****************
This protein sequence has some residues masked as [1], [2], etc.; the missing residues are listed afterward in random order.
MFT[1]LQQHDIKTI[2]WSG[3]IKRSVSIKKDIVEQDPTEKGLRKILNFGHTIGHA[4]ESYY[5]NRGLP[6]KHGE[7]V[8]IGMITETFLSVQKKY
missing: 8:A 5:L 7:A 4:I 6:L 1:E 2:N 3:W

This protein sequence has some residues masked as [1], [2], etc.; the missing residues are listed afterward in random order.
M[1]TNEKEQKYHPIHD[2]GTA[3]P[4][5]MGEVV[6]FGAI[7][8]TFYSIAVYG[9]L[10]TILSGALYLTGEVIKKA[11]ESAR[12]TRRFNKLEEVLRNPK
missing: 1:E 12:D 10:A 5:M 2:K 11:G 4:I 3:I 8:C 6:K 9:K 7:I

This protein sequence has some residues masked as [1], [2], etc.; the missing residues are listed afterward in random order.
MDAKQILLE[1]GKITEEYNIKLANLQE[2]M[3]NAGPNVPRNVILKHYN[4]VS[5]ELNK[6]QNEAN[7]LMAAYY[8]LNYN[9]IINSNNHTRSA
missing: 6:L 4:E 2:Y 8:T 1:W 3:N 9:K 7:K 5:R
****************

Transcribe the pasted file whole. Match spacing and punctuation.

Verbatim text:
This protein sequence has some residues masked as [1], [2], etc.; the missing residues are listed afterward in random order.
MFT[1]LQQHDIKTI[2]WSG[3]IKRSVSIKKDIVEQDPTEKGLRKILNFGHTIGHA[4]ESYY[5]NRGLP[6]KHGE[7]V[8]IGMITETFLSVQKKY
missing: 8:A 5:L 7:A 4:I 6:L 1:E 2:N 3:W

This protein sequence has some residues masked as [1], [2], etc.; the missing residues are listed afterward in random order.
M[1]TNEKEQKYHPIHD[2]GTA[3]P[4][5]MGEVV[6]FGAI[7][8]TFYSIAVYG[9]L[10]TILSGALYLTGEVIKKA[11]ESAR[12]TRRFNKLEEVLRNPK
missing: 1:E 12:D 10:A 5:M 2:K 11:G 4:I 3:I 8:C 6:K 9:K 7:I

This protein sequence has some residues masked as [1], [2], etc.; the missing residues are listed afterward in random order.
MDAKQILLE[1]GKITEEYNIKLANLQE[2]M[3]NAGPNVPRNVILKHYN[4]VS[5]ELNK[6]QNEAN[7]LMAAYY[8]LNYN[9]IINSNNHTRSA
missing: 6:L 4:E 2:Y 8:T 1:W 3:N 9:K 7:K 5:R